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29 August, 2016 00:00 00 AM
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RUNNING LLB (PASS) COURSE

NU will get time until 2020

Every year, around 10,000 students get admitted to the two-year LLB (pass) course and 5,000 to 7,000 come out successful each year
HARUN UR RASHID
NU will get time until 2020

Students who want to obtain certificates of the two-year LLB (pass) course under the National University (NU) will get time until 2020, as the court has declared all such courses of the NU invalid after that period. The general observation is that such courses are run in the law colleges under the NU, where students get the two-year LLB (pass) course degree with the help of some of the teachers who are from local courts. It also alleged that there are hardly regular classes in the absence of sufficient number of teachers and classrooms.
Most of the students—young and relatively elderly ones—get admitted to such courses as a second option to become lawyers. Such advocates are jokingly referred to as ‘Bot Tolar Ukil’ (literally translated, it means advocates who sit under a banyan tree)—or a ‘poor man's advocate’, without a chamber and very few or no clients. But now the court has put a number of restrictions on such courses under the NU and directed the NU authorities to make arrangements for introducing a four-year LLB (honours) course by abandoning the current two-year LLB (pass) course from the academic year 2020–2021. The order came on April 13, 2016, during a court verdict on Darul Ihsan University, which has been shut down following the court’s judgment. According to National University sources, there are around 71 law colleges under the NU where such courses are being run since 1993–1994. Every year, around 10,000 students get admitted to the two-year LLB (pass) course and 5,000 to 7,000 come out successful each year, the NU sources said.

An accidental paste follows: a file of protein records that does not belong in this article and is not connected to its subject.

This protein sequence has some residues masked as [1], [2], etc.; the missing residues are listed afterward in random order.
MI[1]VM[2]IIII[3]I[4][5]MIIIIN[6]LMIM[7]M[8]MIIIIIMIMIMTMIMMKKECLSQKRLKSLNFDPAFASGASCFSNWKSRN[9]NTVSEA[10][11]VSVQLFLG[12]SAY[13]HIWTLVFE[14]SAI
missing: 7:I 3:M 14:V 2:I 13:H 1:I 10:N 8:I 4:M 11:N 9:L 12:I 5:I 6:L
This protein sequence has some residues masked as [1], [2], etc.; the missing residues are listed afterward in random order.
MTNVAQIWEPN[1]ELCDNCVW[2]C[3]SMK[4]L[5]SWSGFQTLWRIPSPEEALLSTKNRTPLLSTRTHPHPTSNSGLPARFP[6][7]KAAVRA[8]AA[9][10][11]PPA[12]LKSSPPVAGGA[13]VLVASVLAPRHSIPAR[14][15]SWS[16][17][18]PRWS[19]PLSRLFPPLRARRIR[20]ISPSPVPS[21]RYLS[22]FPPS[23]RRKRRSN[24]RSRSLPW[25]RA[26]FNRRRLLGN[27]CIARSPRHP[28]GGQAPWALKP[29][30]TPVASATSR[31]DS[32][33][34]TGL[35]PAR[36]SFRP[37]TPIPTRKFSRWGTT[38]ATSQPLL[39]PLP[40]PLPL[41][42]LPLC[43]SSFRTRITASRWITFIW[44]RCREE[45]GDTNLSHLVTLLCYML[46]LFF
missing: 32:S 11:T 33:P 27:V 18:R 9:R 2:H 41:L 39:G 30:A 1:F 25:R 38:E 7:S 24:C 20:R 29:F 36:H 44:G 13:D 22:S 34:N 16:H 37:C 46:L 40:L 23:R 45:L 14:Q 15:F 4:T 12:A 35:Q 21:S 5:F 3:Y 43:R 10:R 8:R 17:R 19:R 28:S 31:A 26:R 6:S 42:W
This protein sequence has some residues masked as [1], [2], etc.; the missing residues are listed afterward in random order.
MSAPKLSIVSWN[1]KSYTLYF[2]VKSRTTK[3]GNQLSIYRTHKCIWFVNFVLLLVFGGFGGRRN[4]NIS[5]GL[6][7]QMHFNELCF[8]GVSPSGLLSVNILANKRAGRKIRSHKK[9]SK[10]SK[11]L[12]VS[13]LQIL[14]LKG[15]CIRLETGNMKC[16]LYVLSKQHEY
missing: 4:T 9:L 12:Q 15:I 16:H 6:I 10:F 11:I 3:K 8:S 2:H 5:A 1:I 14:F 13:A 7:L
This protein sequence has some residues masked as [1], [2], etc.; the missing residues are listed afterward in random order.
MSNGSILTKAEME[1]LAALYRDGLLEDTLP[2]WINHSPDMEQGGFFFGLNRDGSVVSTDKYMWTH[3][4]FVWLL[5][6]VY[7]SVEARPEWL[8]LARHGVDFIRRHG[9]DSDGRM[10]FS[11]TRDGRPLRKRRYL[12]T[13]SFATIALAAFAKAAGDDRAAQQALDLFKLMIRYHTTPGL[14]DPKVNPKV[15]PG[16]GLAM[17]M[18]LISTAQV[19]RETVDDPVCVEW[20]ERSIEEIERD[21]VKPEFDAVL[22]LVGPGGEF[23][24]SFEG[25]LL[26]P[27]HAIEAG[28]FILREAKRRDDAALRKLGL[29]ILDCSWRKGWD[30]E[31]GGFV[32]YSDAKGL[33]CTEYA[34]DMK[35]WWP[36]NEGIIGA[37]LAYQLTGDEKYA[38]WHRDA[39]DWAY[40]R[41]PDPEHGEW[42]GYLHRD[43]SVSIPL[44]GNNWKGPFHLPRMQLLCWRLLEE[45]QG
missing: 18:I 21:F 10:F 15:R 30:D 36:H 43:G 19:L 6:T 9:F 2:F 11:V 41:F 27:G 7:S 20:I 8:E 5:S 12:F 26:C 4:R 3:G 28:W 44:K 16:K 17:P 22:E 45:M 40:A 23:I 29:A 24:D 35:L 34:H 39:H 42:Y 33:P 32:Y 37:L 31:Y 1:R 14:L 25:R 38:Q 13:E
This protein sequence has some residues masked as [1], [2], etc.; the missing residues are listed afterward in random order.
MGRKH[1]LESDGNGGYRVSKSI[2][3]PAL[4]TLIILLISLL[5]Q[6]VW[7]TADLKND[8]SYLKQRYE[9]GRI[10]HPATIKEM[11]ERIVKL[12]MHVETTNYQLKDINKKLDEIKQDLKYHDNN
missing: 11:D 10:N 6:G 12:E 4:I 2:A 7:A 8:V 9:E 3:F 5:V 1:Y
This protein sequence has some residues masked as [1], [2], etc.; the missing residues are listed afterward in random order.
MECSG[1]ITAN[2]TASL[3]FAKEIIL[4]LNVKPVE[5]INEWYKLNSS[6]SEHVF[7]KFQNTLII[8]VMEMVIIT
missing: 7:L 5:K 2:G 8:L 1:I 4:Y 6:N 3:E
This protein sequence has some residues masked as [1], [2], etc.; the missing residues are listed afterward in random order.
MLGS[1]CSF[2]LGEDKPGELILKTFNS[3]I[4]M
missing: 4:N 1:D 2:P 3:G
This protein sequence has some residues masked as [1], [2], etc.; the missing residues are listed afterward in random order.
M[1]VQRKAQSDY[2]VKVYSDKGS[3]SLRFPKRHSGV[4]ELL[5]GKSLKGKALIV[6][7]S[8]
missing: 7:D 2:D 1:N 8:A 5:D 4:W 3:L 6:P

Of the 71 law colleges, the major ones have a seat capacity of 400/450. But now the court has put a bar on the number of students to be admitted. The number should not exceed 100 in a calendar year and the admission would have to be online.
The court said the NU would have to ensure that at least 10 full-time permanent teachers are there in the law colleges running the LLB (honours) course. The permanent teachers will have to send their CVs, along with their academic certificates.
The court further asked the NU to pass on the directives to all law colleges under it within a month of the receipt of this order and then file an affidavit-in-compliance before the court on or before August 31, 2016.
The Inspector of Colleges, Prof. Dr Md Shamsuddin Elias, told The Independent yesterday that they have got the court’s order and sent notices to the law colleges under the NU. “We have got a copy of the court’s order. Primarily, we have informed the law colleges about it and directed them to make preparations to start the four-year LLB (honours) course after cancelling the current two-year course from 2020–2021,” he added. About teachers and other infrastructure to run the law colleges, he said: “There is a shortage of law teachers in many colleges right now, and a different infrastructure would be needed for the four-year LLB (honours) course. Besides, a new regulation is necessary for it.”
Although the NU has informed the law colleges, many feel it will be difficult to implement because of the shortage of teachers and lack of adequate infrastructure. Obviously, a lot of funds would be required.

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Editor : M. Shamsur Rahman

Published by the Editor on behalf of Independent Publications Limited at Media Printers, 446/H, Tejgaon I/A, Dhaka-1215.
Editorial, News & Commercial Offices : Beximco Media Complex, 149-150 Tejgaon I/A, Dhaka-1208, Bangladesh. GPO Box No. 934, Dhaka-1000.

Editor : M. Shamsur Rahman
Published by the Editor on behalf of Independent Publications Limited at Media Printers, 446/H, Tejgaon I/A, Dhaka-1215.
Editorial, News & Commercial Offices : Beximco Media Complex, 149-150 Tejgaon I/A, Dhaka-1208, Bangladesh. GPO Box No. 934, Dhaka-1000.

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